In 2009, 16 and Pregnant premiered on MTV, closely followed by the spinoffs Teen Mom and Teen Mom 2. Because of their controversial portrayals of teenage mothers, the shows have received ongoing media attention. While some argue that the programs could play a factor in reducing the number of teen pregnancies, others claim the shows exploit young women and glamorize their situations. Among these debates, there have been surprisingly few in-depth discourses that discuss the roles such shows have on teenage audiences. In MTV and Teen Pregnancy: Critical Essays on 16 and Pregnant and Teen Mom, contributors from a variety of backgrounds and expertise offer potent essays about these programs. Divided into four parts, the book tackles the controversial representations of teen pregnancy from various disciplines. Part I explores gendered social norms and the shows’ roles as either educational resources or idealized depictions of teenage motherhood. Part II prompts readers to consider the intersections of race, class, gender, and the social and cultural power structures often glossed over in these programs. Part III focuses on teenage fathers, the portrayal of masculinity, and “good” vs. “bad” parents. Part IV draws from TVs representations of reality to discuss the impact of these shows on the viewing audience. This section includes a narrative from a teen mother who argues that the shows do not accurately reflect the life she leads. As the debates about 16 and Pregnant and Teen Mom continue, this collection provides a valuable critical discourse to be used both inside and outside the classroom. Those engaged in courses on gender and women’s studies, as well as media studies, social work, and family and childhood development, will find MTV and Teen Pregnancy especially insightful—as will those involved in community outreach programs, not to mention teens and young mothers themselves.
mtv, 16 and pregnant, teen mom, teenage motherhood
Social and Behavioral Sciences | Sociology
Guglielmo, Letizia M., "MTV and Teen Pregnancy: Critical Essays on 16 and Pregnant and Teen Mom" (2013). 2013 Faculty Bookshelf. 10.
Essay on Mtv's 16 & Pregnant Glorifies Teen Pregnancy
1582 WordsMar 29th, 20127 Pages
According to the National Center for Health Statistics, 86 percent of mothers who give birth out-of-wedlock are teenagers. MTV’s show “16 & Pregnant,” which has only been on air since June 2009, is already reflecting the rapid boom in teenage pregnancy across various cities in America. Since the early eighties MTV has been considered somewhat of a cultural phenomenon for American adolescents and its depiction of gender has a strong impact that continues to this day (Holtzman 2000). Created by Morgan J. Freeman (director of teen shows Dawson’s Creek and Laguna Beach), the show “16 & Pregnant” has been said to be guilty of exacerbating, normalizing and even glorifying teen pregnancy. Perhaps, it’s just reflecting a current social dilemma…show more content…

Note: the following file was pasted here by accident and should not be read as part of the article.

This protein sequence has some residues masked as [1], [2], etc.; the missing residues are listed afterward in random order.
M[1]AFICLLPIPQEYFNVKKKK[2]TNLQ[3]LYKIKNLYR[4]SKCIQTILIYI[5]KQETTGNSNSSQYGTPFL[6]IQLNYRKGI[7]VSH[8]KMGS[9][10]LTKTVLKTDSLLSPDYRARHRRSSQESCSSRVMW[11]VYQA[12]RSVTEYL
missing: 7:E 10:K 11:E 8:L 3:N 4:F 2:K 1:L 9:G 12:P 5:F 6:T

Her life becomes a lot more complicated when she finds out she is pregnant. Farrah’s best friend turns on her spreading nasty rumors, forcing Farrah to finish school online. Farrah's ex-boyfriend, also the baby's father, begins to harass her after he finds out she is pregnant which leads her to change her number. “I would have never lost my virginity to someone I believed would treat me like this,” Farrah exclaims about her ex-boyfriend. Farrah struggles with single motherhood and has to deal with a judgmental parent who looks down upon her decisions. Episode two again reinforces traditional American cultural beliefs of female gender roles by portraying the woman as the single mother, ultimately responsible for the child, showing the girl dealing with emotional problems while trying to hold the family together, tasks and situations often associated with femininity. These images become engrained on a young viewers minds and being sixteen and pregnant becomes just another fad for young girls to consider. “MTV has a long history of reflecting the lives of our viewers with compelling reality stories," says Tony DiSanto, MTV's president of programming. The program’s featured girls come from rural Mid-Western or Southern states, usually from small, working-class towns, in attempt to appeal to teenage girls of the same background. The implicit message at the